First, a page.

Consider a DASH system for which there are N video versions (at N different rates and qualities) and N
audio versions (at N different rates and qualities). Suppose we want to allow the player to choose at any
time any of the N video versions and any of the N audio versions.
(a) If we create files so that the audio is mixed in with the video, so server sends only one media stream
at given time, how many files will the server need to store (Each a different URL)?
(b) If the server instead sends the audio and video streams separately and has the client synchronize the
streams, how many files will the server need to store?
Write your solution to Problem 1 in this box
Suppose you have a new computer just set up. dig is one of the most useful DNS lookup tool. You can
check out the manual of dig at http://linux.die.net/man/1/dig. A typical invocation of dig looks like:
dig @server name type.
Suppose that on April 19, 2018 at 15:35:21, you have issued “dig google.com A” to get an IPv4 address
for google.com domain from your caching resolver and got the following result:
; <<>> DiG 9.8.3-P1 <<>> google.com
;; global options: +cmd
;; Got answer:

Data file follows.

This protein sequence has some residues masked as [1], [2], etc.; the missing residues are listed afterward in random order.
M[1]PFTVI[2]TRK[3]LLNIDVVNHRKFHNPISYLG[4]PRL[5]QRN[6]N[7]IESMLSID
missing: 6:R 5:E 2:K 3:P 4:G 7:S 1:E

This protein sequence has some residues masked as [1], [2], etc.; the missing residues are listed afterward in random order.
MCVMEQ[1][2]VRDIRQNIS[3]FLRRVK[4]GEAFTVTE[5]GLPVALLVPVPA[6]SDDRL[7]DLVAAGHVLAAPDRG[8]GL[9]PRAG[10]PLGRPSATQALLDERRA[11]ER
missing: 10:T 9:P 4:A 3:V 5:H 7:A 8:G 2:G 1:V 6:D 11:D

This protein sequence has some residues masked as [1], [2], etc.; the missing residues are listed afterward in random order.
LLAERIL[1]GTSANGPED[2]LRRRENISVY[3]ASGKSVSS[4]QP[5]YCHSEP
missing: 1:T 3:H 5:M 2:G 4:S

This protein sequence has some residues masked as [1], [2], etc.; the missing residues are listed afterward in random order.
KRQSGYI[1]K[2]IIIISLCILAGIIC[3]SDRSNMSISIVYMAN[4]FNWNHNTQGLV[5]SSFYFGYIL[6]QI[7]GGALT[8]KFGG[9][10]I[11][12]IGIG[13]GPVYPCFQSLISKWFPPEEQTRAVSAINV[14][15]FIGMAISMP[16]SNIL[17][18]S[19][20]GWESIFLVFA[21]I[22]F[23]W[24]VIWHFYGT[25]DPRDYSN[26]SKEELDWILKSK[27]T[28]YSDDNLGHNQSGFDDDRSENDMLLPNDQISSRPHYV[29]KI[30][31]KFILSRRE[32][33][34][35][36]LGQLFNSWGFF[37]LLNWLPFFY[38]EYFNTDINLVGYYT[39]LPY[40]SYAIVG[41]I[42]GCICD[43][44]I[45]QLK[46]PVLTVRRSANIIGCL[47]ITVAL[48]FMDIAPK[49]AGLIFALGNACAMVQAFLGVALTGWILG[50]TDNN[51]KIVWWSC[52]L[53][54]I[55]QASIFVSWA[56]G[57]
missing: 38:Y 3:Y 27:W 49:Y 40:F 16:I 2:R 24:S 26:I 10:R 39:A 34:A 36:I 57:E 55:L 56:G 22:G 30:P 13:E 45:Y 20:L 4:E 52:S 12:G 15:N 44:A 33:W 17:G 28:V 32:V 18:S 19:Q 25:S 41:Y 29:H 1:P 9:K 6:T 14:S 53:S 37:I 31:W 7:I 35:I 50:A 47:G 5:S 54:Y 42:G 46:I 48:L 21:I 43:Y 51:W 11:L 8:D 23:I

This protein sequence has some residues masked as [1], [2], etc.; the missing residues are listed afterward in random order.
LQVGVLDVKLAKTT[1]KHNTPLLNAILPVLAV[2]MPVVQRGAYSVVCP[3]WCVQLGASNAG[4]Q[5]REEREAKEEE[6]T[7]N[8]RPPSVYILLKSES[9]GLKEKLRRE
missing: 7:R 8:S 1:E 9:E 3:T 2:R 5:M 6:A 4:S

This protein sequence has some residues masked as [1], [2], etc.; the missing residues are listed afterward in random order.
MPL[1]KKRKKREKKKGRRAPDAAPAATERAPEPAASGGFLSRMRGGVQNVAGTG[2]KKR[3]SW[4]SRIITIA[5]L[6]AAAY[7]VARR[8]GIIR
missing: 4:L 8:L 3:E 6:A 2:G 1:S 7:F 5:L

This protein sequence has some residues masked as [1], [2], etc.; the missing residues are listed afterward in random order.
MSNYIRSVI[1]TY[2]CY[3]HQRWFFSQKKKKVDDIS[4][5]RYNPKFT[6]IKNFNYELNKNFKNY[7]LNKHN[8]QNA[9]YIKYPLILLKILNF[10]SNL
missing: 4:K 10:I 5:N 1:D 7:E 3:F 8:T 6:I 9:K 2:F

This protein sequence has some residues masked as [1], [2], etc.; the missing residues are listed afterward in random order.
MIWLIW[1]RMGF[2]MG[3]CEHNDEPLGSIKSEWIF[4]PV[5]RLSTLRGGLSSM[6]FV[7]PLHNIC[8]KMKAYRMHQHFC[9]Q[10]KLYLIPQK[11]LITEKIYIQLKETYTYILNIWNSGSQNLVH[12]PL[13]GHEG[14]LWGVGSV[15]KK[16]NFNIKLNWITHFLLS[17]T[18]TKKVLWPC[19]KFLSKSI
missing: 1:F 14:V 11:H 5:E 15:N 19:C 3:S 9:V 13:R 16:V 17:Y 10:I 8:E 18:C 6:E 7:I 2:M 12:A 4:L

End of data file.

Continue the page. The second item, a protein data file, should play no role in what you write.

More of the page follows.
;; ->>HEADER<<- opcode: QUERY, status: NOERROR, id: 17779 ;; flags: qr rd ra; QUERY: 1, ANSWER: 1, AUTHORITY: 4, ADDITIONAL: 4 ;; QUESTION SECTION: ;google.com. IN A ;; ANSWER SECTION: google.com. 239 IN A 126.96.36.199 ;; AUTHORITY SECTION: google.com. 55414 IN NS ns4.google.com. google.com. 55414 IN NS ns2.google.com. google.com. 55414 IN NS ns1.google.com. google.com. 55414 IN NS ns3.google.com. ;; ADDITIONAL SECTION: ns1.google.com. 145521 IN A 188.8.131.52 ns2.google.com. 215983 IN A 184.108.40.206 ns3.google.com. 215983 IN A 220.127.116.11 ns4.google.com. 215983 IN A 18.104.22.168 ;; Query time: 81 msec ;; SERVER: 22.214.171.124#53(126.96.36.199) ;; WHEN: Wed Apr 19 15:35:21 2017 ;; MSG SIZE rcvd: 180 (a) What is the discovered IPv4 address of google.com domain? (b) If you issue the same command 1 minute later, how would “ANSWER SECTION” look like? (c) When would be the earliest (absolute) time the caching resolver would contact one of the google.com name servers again? (d) If the client keeps issuing dig google.com A every second, when would be the earliest (absolute) time the caching resolver would contact one of the .com name servers? Problem 2 continued on next page. . . Page 2 of 6 CS 118 Spring 2018 : Homework 3 Write your solution to Problem 2 in this box Problem 3 The sender side of rdt3.0 simply ignores (that is, takes no action on) all received packets that are either in error or have the wrong value in the acknum field of an acknowledged packet. Suppose that in such circumstances, rdt3.0 were simply to retransmit the current data packet. Would the protocol still work? (Hint: Consider what would happen if there were only bit errors; there are no packet losses but premature timeouts can occur. Consider how many times the nth packet is sent, in the limit as n approaches infinity). Write your solution to Problem 3 in this box Problem 4 Consider a reliable data transfer protocol that uses only negative acknowledgments. Suppose the sender sends data only infrequently. Would a NAK-only protocol be preferable to a protocol that uses ACKs? Why? Now suppose the sender has a lot of data to send and the end-to-end connection experiences few losses. In this second case, would a NAK-only protocol be preferable to a protocol that uses ACKs? Why? Write your solution to Problem 4 in this box Problem 5 Consider the GBN protocol with a sender window size of 4 and a sequence number range of 1,024. Suppose that at time t, the next in-order packet that the receiver is expecting has a sequence number of k. Assume that the medium does not reorder messages. Answer the following questions: (a) What are the possible sets of sequence numbers inside the senders window at time t? Justify your answer. (b) What are all possible values of the ACK field in all possible messages currently propagating back to the sender at time t? Justify your answer. Write your solution to Problem 5 in this box Page 6 of 6